To the casual observer, deciding to take your company public may be as eyebrow raising a move as streaking at a national sporting event.
Any entrepreneur serious about listing will need to have a good story to tell about their business. Philipp Prince, a corporate finance partner at professional services firm BDO Stoy Hayward, says: ‘You have to explain now why you’ve decided it’s a good time to go public. You need to explain that it’s not just because no bank would give you any money, but that you’ve examined all the other options and chosen this one.’
A cash shell might be a more sensible route to take. Essentially, a cash shell is a company with not much more than a stock market listing, some cash in the coffers and a director or two. They can offer a less risky opportunity for private companies looking to use the public markets for growth.
This year’s cash shell research by Business XL has identified 31 such vehicles on AIM and PLUS-quoted, with a combined £48 million of available cash on their balance sheets. Although this is 13 fewer than last year and around £63 million less is in the collective pot, reverse takeovers are getting off the ground as traditional IPOs founder, with four such deals on PLUS and one on AIM so far this year.
Although there may be cash on the balance sheets and you won’t have to do the rounds trying to get institutional investors on board, the responsibility and cost of being a public entity should not be underestimated. Prince warns: ‘Just because you’re getting your hands on the shell company’s cash, and not raising funds and persuading new investors to back you, it doesn’t mean you should forget the marketing.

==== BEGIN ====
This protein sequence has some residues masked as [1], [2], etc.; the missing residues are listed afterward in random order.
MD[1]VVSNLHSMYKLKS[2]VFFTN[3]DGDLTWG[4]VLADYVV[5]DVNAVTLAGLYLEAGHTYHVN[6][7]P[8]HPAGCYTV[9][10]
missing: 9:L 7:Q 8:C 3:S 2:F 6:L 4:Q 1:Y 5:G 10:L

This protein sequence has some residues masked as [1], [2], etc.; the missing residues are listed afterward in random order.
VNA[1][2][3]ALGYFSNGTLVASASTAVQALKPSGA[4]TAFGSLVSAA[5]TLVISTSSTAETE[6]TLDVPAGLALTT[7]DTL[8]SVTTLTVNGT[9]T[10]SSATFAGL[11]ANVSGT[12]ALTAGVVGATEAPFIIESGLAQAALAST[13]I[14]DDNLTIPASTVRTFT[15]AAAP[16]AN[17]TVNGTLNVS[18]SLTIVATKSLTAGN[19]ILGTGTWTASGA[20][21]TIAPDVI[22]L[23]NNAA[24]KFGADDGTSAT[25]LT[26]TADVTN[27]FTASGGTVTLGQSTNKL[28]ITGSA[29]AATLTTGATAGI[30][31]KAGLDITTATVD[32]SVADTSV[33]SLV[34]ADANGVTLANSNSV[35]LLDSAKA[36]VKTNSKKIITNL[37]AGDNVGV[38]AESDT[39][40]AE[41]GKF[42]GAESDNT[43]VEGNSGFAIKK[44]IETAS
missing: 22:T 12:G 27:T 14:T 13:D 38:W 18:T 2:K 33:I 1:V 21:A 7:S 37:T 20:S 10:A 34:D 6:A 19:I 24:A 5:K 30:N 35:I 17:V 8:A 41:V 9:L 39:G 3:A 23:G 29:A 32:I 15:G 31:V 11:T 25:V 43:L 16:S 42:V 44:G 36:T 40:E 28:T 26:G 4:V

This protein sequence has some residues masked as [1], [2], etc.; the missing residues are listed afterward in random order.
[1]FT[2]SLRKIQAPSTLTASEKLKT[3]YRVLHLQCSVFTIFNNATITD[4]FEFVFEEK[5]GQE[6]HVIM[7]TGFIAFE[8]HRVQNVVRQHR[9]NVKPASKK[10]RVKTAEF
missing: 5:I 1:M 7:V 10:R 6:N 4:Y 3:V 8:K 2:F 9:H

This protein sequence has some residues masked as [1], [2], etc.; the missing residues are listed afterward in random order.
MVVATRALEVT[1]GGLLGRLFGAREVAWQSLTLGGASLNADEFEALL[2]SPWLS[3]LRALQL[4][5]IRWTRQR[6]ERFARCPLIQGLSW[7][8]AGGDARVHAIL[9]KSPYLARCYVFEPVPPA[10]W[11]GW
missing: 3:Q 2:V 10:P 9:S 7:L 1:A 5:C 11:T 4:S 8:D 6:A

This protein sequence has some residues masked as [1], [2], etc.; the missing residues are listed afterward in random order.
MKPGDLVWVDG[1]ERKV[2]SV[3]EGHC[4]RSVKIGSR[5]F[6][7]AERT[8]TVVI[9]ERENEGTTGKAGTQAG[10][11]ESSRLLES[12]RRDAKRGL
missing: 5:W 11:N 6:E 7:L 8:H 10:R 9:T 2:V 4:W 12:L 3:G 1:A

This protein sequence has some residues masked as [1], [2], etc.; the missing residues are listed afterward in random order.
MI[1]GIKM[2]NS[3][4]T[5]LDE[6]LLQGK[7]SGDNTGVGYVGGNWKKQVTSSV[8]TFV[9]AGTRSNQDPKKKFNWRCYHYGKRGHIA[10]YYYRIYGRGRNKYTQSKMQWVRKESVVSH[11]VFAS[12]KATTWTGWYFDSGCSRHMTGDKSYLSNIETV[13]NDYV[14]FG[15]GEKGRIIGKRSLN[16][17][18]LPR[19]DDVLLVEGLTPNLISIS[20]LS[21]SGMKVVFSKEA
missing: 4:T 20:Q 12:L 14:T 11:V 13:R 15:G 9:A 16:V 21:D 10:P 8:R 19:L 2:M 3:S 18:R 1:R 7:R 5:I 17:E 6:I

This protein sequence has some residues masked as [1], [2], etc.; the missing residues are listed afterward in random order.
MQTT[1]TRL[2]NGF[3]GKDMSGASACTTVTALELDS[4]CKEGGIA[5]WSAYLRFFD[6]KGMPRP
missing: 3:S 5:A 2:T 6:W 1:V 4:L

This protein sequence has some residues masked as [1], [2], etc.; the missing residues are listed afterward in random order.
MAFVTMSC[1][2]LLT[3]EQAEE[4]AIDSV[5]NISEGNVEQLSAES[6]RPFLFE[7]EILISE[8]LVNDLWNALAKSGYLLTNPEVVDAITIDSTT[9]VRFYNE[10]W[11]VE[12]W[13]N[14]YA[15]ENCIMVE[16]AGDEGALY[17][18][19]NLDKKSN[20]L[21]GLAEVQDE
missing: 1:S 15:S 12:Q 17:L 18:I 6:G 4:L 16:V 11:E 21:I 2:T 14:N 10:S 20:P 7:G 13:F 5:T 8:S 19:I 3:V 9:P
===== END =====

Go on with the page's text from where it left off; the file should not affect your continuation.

‘Be sure to test the water and talk to institutions about your business proposition. Although they’re not necessarily investing with you straight off, they will likely track you and may invest in due course. If you’re just looking for the single shot of cash, minus the £500,000 or so of costs of joining AIM, you should remember that you’ll be subject to an increased level of public scrutiny and your share price may well plummet. You’re just as much obliged to play by the rules of the public markets, such as talking to investors, if you want to raise cash again in the future.’
IPOs on AIM last year fell from 222 in 2007 to just 70 as fundraising withered from £6.3 billion to £900 million. Digging deeper, we see that not a penny of new money has been raised on the junior market since November, with only one lonely new listing on that market in 2009.
Of the 16 cash shells afloat on AIM in 2008, five have completed reverse deals, two have taken on operating businesses, two have been bought, five are still on AIM seeking reverse acquisitions and two have delisted but continue their search from their, perhaps temporary, private mooring.
February saw one of the largest ever PLUS deals, as Kuwaiti commercial property company Rafco reversed into cash shell Rak Real Estate with a market valuation of over £600 million, as well as the reversal of £13 million marketing agency dotDigital into West End Ventures.
Another reversee has travelled a markedly different path.
A tale of two shells
Maritime telematics specialist Marine Track completed a £1.5 million reverse deal into AIM shell XSN last year. The cheerful fanfares of the July transaction – which was marshalled by a team rich in experience, with ex-3i man James Butterfield chairman, former Channel 5 chief executive David Elstein and serial AIM entrepreneur Duncan Lipscombe both non-executive directors – masked a difficult flotation process and marked the beginning of a fraught and ultimately short time on the markets for the company as its sales were crunched by the economic downturn, and the administrators arrived in January.